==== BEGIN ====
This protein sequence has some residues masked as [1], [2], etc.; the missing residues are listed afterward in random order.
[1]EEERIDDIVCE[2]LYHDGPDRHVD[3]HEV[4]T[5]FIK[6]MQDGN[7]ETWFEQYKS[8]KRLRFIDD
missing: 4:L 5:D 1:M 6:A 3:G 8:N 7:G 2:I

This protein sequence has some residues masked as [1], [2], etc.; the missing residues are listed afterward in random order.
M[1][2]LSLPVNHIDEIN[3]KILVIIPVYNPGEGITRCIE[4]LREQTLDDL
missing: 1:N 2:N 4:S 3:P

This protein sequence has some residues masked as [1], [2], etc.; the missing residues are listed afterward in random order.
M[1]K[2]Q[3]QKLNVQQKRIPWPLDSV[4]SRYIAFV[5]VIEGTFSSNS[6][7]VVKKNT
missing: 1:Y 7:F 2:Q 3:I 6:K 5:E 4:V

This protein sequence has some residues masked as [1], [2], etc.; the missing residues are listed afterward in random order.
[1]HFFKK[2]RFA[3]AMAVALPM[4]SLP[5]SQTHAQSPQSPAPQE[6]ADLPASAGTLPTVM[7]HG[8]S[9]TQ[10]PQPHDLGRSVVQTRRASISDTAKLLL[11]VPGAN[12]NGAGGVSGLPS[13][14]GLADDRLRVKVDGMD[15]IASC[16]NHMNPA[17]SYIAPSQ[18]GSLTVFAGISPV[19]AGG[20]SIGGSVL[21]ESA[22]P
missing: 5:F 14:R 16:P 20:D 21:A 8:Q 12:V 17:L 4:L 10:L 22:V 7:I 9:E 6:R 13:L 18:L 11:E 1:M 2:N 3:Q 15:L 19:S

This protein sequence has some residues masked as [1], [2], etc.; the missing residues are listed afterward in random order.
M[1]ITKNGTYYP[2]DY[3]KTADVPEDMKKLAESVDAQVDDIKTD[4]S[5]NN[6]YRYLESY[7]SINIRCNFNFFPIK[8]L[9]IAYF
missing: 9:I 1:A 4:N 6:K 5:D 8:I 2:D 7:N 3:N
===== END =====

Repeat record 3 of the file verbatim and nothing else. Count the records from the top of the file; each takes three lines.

This protein sequence has some residues masked as [1], [2], etc.; the missing residues are listed afterward in random order.
M[1]K[2]Q[3]QKLNVQQKRIPWPLDSV[4]SRYIAFV[5]VIEGTFSSNS[6][7]VVKKNT
missing: 1:Y 7:F 2:Q 3:I 6:K 5:E 4:V